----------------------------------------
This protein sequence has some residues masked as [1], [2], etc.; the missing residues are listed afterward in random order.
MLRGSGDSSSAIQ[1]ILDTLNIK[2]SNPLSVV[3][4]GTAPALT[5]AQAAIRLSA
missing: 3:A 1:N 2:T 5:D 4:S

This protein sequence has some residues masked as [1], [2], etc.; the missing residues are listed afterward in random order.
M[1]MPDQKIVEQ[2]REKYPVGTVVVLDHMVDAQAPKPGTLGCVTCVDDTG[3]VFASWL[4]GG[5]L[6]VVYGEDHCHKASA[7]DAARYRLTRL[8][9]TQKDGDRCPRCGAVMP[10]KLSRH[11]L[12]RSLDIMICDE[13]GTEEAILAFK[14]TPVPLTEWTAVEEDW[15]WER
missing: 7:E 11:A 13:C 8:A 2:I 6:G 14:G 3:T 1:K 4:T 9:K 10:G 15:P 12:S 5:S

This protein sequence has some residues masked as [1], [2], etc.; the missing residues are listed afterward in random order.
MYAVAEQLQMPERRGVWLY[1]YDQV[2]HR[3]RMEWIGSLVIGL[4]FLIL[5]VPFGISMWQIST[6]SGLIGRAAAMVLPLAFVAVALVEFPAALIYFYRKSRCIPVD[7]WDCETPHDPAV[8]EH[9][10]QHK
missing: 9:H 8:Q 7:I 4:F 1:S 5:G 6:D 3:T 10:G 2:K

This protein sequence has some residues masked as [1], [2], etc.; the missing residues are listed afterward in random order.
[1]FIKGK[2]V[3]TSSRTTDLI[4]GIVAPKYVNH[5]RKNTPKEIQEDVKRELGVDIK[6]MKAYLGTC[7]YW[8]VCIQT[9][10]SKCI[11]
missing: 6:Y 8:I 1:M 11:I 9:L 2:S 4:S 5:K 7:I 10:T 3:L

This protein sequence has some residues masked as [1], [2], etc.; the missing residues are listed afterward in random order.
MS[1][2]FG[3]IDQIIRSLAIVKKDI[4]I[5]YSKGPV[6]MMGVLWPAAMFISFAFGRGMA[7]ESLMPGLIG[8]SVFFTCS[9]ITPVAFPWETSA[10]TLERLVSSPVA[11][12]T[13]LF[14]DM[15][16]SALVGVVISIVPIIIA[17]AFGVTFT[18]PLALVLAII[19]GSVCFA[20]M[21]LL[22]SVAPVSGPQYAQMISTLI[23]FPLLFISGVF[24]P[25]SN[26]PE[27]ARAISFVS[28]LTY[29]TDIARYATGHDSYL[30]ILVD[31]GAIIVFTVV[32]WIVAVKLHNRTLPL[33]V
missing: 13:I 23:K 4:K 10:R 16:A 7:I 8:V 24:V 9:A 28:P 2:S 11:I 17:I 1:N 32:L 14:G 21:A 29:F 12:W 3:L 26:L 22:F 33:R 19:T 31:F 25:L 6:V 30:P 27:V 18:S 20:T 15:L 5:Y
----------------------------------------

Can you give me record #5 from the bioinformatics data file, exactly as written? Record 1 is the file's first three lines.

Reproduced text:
This protein sequence has some residues masked as [1], [2], etc.; the missing residues are listed afterward in random order.
MS[1][2]FG[3]IDQIIRSLAIVKKDI[4]I[5]YSKGPV[6]MMGVLWPAAMFISFAFGRGMA[7]ESLMPGLIG[8]SVFFTCS[9]ITPVAFPWETSA[10]TLERLVSSPVA[11][12]T[13]LF[14]DM[15][16]SALVGVVISIVPIIIA[17]AFGVTFT[18]PLALVLAII[19]GSVCFA[20]M[21]LL[22]SVAPVSGPQYAQMISTLI[23]FPLLFISGVF[24]P[25]SN[26]PE[27]ARAISFVS[28]LTY[29]TDIARYATGHDSYL[30]ILVD[31]GAIIVFTVV[32]WIVAVKLHNRTLPL[33]V
missing: 13:I 23:K 4:K 10:R 16:A 7:I 8:V 24:V 9:A 28:P 2:S 11:I 17:I 1:N 32:L 14:G 21:A 29:F 12:W 3:L 26:L 22:F 33:R 19:T 31:F 25:L 6:V 30:P 27:V 18:S 20:T 15:L 5:Y